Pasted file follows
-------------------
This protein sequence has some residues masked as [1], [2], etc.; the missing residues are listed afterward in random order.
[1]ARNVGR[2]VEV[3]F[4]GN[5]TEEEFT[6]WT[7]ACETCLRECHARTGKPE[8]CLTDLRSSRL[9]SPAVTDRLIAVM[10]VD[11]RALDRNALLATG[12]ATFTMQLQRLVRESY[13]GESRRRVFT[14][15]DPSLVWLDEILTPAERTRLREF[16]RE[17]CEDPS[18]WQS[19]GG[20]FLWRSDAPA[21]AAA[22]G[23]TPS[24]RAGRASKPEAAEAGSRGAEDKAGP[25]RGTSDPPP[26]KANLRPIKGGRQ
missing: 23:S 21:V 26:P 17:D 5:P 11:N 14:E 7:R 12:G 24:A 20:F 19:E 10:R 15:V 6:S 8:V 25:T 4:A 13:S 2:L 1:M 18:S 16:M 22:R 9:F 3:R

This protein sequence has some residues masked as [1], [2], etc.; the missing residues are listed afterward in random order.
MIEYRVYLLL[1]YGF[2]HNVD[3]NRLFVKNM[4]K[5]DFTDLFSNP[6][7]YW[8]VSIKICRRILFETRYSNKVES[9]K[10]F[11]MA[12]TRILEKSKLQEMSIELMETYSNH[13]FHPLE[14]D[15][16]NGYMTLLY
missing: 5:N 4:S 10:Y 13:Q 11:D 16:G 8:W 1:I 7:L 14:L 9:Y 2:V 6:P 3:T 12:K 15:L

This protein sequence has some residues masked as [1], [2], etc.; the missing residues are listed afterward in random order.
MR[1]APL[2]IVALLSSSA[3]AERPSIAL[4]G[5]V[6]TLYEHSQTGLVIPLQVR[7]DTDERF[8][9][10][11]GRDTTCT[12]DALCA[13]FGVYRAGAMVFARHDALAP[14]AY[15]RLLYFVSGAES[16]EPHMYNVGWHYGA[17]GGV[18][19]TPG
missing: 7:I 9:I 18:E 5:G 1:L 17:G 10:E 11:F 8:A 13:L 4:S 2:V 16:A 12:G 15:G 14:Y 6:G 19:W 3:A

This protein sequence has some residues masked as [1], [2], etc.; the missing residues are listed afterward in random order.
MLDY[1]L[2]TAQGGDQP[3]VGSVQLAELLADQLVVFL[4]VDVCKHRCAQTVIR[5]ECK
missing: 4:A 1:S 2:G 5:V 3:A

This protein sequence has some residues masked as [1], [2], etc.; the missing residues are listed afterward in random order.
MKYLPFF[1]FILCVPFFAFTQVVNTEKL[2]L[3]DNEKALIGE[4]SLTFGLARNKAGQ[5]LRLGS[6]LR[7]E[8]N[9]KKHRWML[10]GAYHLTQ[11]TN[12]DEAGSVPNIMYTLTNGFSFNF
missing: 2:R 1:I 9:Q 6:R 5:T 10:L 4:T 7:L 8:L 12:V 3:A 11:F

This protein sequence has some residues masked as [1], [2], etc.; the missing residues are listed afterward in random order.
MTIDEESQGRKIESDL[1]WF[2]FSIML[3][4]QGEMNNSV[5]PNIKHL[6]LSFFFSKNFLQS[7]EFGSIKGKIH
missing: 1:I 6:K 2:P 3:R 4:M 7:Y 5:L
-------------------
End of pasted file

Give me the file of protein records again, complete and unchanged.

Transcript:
This protein sequence has some residues masked as [1], [2], etc.; the missing residues are listed afterward in random order.
[1]ARNVGR[2]VEV[3]F[4]GN[5]TEEEFT[6]WT[7]ACETCLRECHARTGKPE[8]CLTDLRSSRL[9]SPAVTDRLIAVM[10]VD[11]RALDRNALLATG[12]ATFTMQLQRLVRESY[13]GESRRRVFT[14][15]DPSLVWLDEILTPAERTRLREF[16]RE[17]CEDPS[18]WQS[19]GG[20]FLWRSDAPA[21]AAA[22]G[23]TPS[24]RAGRASKPEAAEAGSRGAEDKAGP[25]RGTSDPPP[26]KANLRPIKGGRQ
missing: 23:S 21:V 26:P 17:D 5:P 11:N 14:E 7:R 12:G 24:A 20:F 19:E 10:R 15:V 6:S 8:V 25:T 4:A 13:S 2:L 1:M 18:S 16:M 22:R 9:F 3:R

This protein sequence has some residues masked as [1], [2], etc.; the missing residues are listed afterward in random order.
MIEYRVYLLL[1]YGF[2]HNVD[3]NRLFVKNM[4]K[5]DFTDLFSNP[6][7]YW[8]VSIKICRRILFETRYSNKVES[9]K[10]F[11]MA[12]TRILEKSKLQEMSIELMETYSNH[13]FHPLE[14]D[15][16]NGYMTLLY
missing: 5:N 4:S 10:Y 13:Q 11:D 16:G 8:W 1:I 7:L 14:L 9:Y 2:V 6:P 3:T 12:K 15:L

This protein sequence has some residues masked as [1], [2], etc.; the missing residues are listed afterward in random order.
MR[1]APL[2]IVALLSSSA[3]AERPSIAL[4]G[5]V[6]TLYEHSQTGLVIPLQVR[7]DTDERF[8][9][10][11]GRDTTCT[12]DALCA[13]FGVYRAGAMVFARHDALAP[14]AY[15]RLLYFVSGAES[16]EPHMYNVGWHYGA[17]GGV[18][19]TPG
missing: 7:I 9:I 18:E 5:G 1:L 17:G 10:E 11:F 8:A 13:L 4:S 2:V 16:A 12:G 15:G 14:Y 6:G 19:W 3:A

This protein sequence has some residues masked as [1], [2], etc.; the missing residues are listed afterward in random order.
MLDY[1]L[2]TAQGGDQP[3]VGSVQLAELLADQLVVFL[4]VDVCKHRCAQTVIR[5]ECK
missing: 4:A 1:S 2:G 5:V 3:A

This protein sequence has some residues masked as [1], [2], etc.; the missing residues are listed afterward in random order.
MKYLPFF[1]FILCVPFFAFTQVVNTEKL[2]L[3]DNEKALIGE[4]SLTFGLARNKAGQ[5]LRLGS[6]LR[7]E[8]N[9]KKHRWML[10]GAYHLTQ[11]TN[12]DEAGSVPNIMYTLTNGFSFNF
missing: 2:R 1:I 9:Q 6:R 5:T 10:L 4:T 7:L 8:L 12:V 3:A 11:F

This protein sequence has some residues masked as [1], [2], etc.; the missing residues are listed afterward in random order.
MTIDEESQGRKIESDL[1]WF[2]FSIML[3][4]QGEMNNSV[5]PNIKHL[6]LSFFFSKNFLQS[7]EFGSIKGKIH
missing: 1:I 6:K 2:P 3:R 4:M 7:Y 5:L